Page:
Last year, we wrote regarding the EPA’s efforts to publish a comprehensive PFAS risk assessment for the PFAS chemical PFHxS, which they did in February 2022 in draft form. In April 2022, the EPA finalized its study and also published a draft toxicological review for PFDA. The findings and dose response information contained in the toxicity assessments are important for businesses with current or legacy uses of PFHxA and PFDA to pay attention to, and PFHxA and PFDA considerations must enter into the equation for any compliance programs in order to avoid significant financial disruption.
PFAS Risk Assessment for PFHxA
The EPA’s PFHxA toxicity assessment provides a great deal of discussion regarding the available scientific literature and information to support the EPA’s ultimate conclusions as to toxicity and a Reference Dose for PFHxA.
The EPA examined human epidemiological studies and animal studies. The human epidemiological studies provided the EPA with only a “limited” ability to draw conclusions as to PFHxA as a causative agent for several human health issues. The limited number of studies, the low confidence interval stated in the studies, and the inability to measure exposure to PFHxA in the studies were all factors that inhibited the EPA in its assessment. The EPA found the animal studies (which were limited to oral ingestion studies) to be more persuasive, and it concluded that the studies support a conclusion that PFHxA can cause hepatic, developmental, hematopoietic, and endocrine effects in humans with proper levels of exposure. For all other effects considered, including carcinogenicity, the EPA determined that the available information was inadequate or inconclusive to find correlative impact.
The toxicity assessment for PFHxA concludes that the evidence supports a reference dose of 5×10^-4 milligrams per kilogram bodyweight per day (mg/kg-day), which represents the most that an adult could consumer of PFHxA over a lifetime without the risk of health effects (the EPA defines a reference dose as follows: “a reference dose is an estimate of the amount of a chemical a person can ingest daily over a lifetime (chronic RfD) or less (subchronic RfD) that is unlikely to lead to adverse health effects in humans.”). This is much less stringent than the EPA’s GenX RfD (3×10^-6 mg/kg-day), stricter than the RfD for PFBA (0.001 mg/kg-day) and similar to the RfD for PFBS (3×10^-4 mg/kg-day).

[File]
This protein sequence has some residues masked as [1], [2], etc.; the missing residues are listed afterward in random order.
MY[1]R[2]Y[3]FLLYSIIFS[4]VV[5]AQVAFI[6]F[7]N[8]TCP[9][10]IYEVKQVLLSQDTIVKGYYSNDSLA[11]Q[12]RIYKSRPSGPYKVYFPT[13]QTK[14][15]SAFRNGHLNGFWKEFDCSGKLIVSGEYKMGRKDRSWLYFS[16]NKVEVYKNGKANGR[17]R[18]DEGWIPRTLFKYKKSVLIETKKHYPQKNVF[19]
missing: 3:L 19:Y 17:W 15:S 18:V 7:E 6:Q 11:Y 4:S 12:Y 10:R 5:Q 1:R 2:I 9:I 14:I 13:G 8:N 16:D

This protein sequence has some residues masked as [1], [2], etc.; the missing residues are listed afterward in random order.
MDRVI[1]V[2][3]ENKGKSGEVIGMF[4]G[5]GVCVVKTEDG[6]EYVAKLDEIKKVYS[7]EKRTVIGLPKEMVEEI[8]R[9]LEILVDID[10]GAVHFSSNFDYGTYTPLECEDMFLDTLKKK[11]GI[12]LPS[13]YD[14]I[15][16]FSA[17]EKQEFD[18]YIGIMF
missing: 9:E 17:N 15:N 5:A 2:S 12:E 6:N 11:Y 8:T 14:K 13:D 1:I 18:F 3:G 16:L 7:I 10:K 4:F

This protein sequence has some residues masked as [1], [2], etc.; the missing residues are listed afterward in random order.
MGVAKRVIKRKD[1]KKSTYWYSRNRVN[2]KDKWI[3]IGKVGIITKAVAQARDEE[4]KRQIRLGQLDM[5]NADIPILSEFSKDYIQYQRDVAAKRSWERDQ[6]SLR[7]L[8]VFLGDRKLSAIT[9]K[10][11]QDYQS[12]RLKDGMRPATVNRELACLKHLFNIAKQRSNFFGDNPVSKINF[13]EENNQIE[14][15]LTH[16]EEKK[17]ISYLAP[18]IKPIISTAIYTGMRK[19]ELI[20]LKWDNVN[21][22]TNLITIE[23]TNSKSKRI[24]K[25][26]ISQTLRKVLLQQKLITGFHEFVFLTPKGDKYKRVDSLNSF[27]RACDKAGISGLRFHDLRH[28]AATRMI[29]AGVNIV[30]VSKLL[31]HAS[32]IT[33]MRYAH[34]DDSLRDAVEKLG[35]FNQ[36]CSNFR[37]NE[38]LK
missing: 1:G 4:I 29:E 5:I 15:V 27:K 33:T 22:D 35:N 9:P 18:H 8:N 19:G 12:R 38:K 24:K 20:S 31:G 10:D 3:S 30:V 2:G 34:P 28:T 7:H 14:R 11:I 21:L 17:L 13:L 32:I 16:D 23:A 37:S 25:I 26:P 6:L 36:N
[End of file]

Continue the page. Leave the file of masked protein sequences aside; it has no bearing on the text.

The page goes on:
PFAS Risk Assessment for PFDA
The draft IRIS for PFDA concludes that PFDA can cause liver, immune, developmental and reproductive effects in humans, but there is inadequate information to assess carcinogenicity. Similar to the IRIS for PFHxS, the EPA found much of the human studies to date to be inconclusive standing alone, but supplemented with existing animal studies, the EPA was able to draw its conclusions. Based on the studies examined, the EPA’s draft IRIS sets an overall lifetime organ-specific reference dose (osRfD) of 4×10^-10 milligrams per kilogram bodyweight per day (mg/kg-day) for PFDA.
Public comment on the draft IRIS will be open until June 9, 2023.
Impact of PFAS Risk Assessment On Businesses
It should be noted that the PFAS risk assessments for PFHxA and PFDA was conducted under the EPA’s Integrated Risk Information System (IRIS) Program, which has undertaken to assess and publish five different PFAS toxicological assessments – PFHxA, PFBA, PFHxS, PFNA, and PFDA. The IRIS assessments could factor in to the EPA’s site remediation, waterway remediation, and Toxic Substances Control Act (TSCA) chemicals review.
The immediate and short-term impact of the PFHxA and PFDA PFAS toxicity assessments are that they are merely harbingers of much more significant regulatory action, enforcement action and litigation. The EPA’s toxicity assessments are not binding regulations; however, the EPA fully intends to utilize the toxicity assessments as support for conclusions that it will soon draw with respect to drinking water regulations, CERCLA designations, RCRA designations, and a number of other regulatory frameworks under which the EPA is addressing PFAS issues. The risk assessments also provide other federal level agencies with scientific support and references for potential future regulatory action for exposure sources other than drinking water.
Companies with current or legacy uses of PFHxA or PFDA (or any of the PFAS types being evaluated under the IRIS program) must understand that the non-binding nature of the risk assessments cannot simply be ignored. The results in the assessments will inform future regulatory action with respect to those chemicals. As such, compliance programs absolutely must take into consideration all avenues of risk from current or past use of the chemicals. Failing to do so could result in considerable financial disruption that could have been avoided with careful planning.
CMBG3 Law is following judicial, legislative, administrative, and scientific developments relating to PFAS. More information about the services we can provide, including risk assessments, to ensure your business is ready for any intersection with these substances can be found on our PFAS Litigation page.
Our attorneys have been at the forefront of PFAS issues, including giving presentations as to the future waves of litigation stemming from PFAS issues. For more information, please contact the Chair of our PFAS – Toxic Torts Team: John Gardella.